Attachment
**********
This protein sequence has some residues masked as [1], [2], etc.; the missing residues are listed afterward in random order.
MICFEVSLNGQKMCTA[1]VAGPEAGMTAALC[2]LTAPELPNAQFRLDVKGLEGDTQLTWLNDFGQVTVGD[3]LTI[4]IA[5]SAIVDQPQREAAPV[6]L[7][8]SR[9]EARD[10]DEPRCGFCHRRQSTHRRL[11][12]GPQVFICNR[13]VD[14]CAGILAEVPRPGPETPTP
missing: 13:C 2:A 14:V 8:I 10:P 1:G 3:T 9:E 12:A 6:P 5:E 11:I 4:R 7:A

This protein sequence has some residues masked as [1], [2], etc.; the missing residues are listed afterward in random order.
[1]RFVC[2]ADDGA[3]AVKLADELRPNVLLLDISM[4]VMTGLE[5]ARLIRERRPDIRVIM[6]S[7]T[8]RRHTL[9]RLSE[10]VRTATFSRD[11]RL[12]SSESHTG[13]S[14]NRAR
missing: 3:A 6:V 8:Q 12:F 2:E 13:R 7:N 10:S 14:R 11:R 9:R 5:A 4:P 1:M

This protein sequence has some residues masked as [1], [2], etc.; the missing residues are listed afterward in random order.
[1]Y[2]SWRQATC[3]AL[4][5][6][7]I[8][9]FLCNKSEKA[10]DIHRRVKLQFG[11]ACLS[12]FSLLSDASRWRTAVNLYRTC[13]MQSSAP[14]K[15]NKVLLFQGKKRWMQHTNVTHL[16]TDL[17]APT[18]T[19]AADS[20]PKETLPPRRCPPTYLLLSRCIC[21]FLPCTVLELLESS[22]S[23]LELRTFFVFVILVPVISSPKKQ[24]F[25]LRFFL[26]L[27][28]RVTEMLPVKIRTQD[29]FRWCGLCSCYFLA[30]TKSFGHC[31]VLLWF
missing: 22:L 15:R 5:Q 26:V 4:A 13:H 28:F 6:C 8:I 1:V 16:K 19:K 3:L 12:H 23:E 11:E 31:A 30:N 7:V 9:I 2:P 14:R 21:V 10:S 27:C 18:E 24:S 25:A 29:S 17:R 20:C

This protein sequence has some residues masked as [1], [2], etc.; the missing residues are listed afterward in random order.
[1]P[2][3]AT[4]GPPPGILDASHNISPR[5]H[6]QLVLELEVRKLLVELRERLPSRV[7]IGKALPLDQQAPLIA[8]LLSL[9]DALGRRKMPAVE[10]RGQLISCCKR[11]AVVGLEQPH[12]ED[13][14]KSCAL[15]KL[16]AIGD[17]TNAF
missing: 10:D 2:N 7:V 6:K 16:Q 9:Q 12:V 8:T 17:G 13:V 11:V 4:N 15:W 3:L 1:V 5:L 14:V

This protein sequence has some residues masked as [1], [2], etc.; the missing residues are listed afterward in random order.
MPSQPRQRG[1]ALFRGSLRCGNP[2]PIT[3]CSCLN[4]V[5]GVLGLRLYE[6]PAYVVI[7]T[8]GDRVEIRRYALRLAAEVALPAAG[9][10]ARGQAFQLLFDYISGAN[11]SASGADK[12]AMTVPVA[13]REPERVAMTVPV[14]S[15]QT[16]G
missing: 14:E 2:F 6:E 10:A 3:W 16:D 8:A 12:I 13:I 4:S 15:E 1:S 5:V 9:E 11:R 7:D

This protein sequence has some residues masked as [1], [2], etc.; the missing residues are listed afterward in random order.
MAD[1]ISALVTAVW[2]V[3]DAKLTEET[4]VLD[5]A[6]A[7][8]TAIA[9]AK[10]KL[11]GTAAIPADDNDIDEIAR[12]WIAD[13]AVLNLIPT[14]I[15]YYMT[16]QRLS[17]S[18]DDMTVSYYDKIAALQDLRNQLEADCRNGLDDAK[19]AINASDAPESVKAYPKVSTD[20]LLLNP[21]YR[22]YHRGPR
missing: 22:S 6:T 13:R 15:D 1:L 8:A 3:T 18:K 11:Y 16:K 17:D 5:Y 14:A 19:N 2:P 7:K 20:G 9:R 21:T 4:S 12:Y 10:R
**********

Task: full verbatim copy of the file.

This protein sequence has some residues masked as [1], [2], etc.; the missing residues are listed afterward in random order.
MICFEVSLNGQKMCTA[1]VAGPEAGMTAALC[2]LTAPELPNAQFRLDVKGLEGDTQLTWLNDFGQVTVGD[3]LTI[4]IA[5]SAIVDQPQREAAPV[6]L[7][8]SR[9]EARD[10]DEPRCGFCHRRQSTHRRL[11][12]GPQVFICNR[13]VD[14]CAGILAEVPRPGPETPTP
missing: 13:C 2:A 14:V 8:I 10:P 1:G 3:T 9:E 12:A 6:P 5:E 11:I 4:R 7:A

This protein sequence has some residues masked as [1], [2], etc.; the missing residues are listed afterward in random order.
[1]RFVC[2]ADDGA[3]AVKLADELRPNVLLLDISM[4]VMTGLE[5]ARLIRERRPDIRVIM[6]S[7]T[8]RRHTL[9]RLSE[10]VRTATFSRD[11]RL[12]SSESHTG[13]S[14]NRAR
missing: 3:A 6:V 8:Q 12:F 2:E 13:R 7:N 10:S 14:R 11:R 9:R 5:A 4:P 1:M

This protein sequence has some residues masked as [1], [2], etc.; the missing residues are listed afterward in random order.
[1]Y[2]SWRQATC[3]AL[4][5][6][7]I[8][9]FLCNKSEKA[10]DIHRRVKLQFG[11]ACLS[12]FSLLSDASRWRTAVNLYRTC[13]MQSSAP[14]K[15]NKVLLFQGKKRWMQHTNVTHL[16]TDL[17]APT[18]T[19]AADS[20]PKETLPPRRCPPTYLLLSRCIC[21]FLPCTVLELLESS[22]S[23]LELRTFFVFVILVPVISSPKKQ[24]F[25]LRFFL[26]L[27][28]RVTEMLPVKIRTQD[29]FRWCGLCSCYFLA[30]TKSFGHC[31]VLLWF
missing: 22:L 15:R 5:Q 26:V 4:A 13:H 28:F 6:C 8:I 1:V 16:K 19:K 3:L 12:H 23:E 11:E 31:A 30:N 7:V 9:I 2:P 14:R 21:V 10:S 27:C 18:E 24:S 25:A 29:S 17:R 20:C

This protein sequence has some residues masked as [1], [2], etc.; the missing residues are listed afterward in random order.
[1]P[2][3]AT[4]GPPPGILDASHNISPR[5]H[6]QLVLELEVRKLLVELRERLPSRV[7]IGKALPLDQQAPLIA[8]LLSL[9]DALGRRKMPAVE[10]RGQLISCCKR[11]AVVGLEQPH[12]ED[13][14]KSCAL[15]KL[16]AIGD[17]TNAF
missing: 10:D 2:N 7:V 6:K 16:Q 9:Q 12:V 8:T 17:G 13:V 11:V 4:N 15:W 3:L 1:V 5:L 14:V

This protein sequence has some residues masked as [1], [2], etc.; the missing residues are listed afterward in random order.
MPSQPRQRG[1]ALFRGSLRCGNP[2]PIT[3]CSCLN[4]V[5]GVLGLRLYE[6]PAYVVI[7]T[8]GDRVEIRRYALRLAAEVALPAAG[9][10]ARGQAFQLLFDYISGAN[11]SASGADK[12]AMTVPVA[13]REPERVAMTVPV[14]S[15]QT[16]G
missing: 14:E 2:F 6:E 10:A 3:W 16:D 8:A 12:I 13:I 4:S 15:E 1:S 5:V 9:E 11:R 7:D

This protein sequence has some residues masked as [1], [2], etc.; the missing residues are listed afterward in random order.
MAD[1]ISALVTAVW[2]V[3]DAKLTEET[4]VLD[5]A[6]A[7][8]TAIA[9]AK[10]KL[11]GTAAIPADDNDIDEIAR[12]WIAD[13]AVLNLIPT[14]I[15]YYMT[16]QRLS[17]S[18]DDMTVSYYDKIAALQDLRNQLEADCRNGLDDAK[19]AINASDAPESVKAYPKVSTD[20]LLLNP[21]YR[22]YHRGPR
missing: 22:S 6:T 13:R 15:D 1:L 8:A 3:T 18:K 11:Y 16:K 17:D 5:Y 14:A 19:N 2:P 7:K 20:G 9:R 21:T 4:S 12:Y 10:R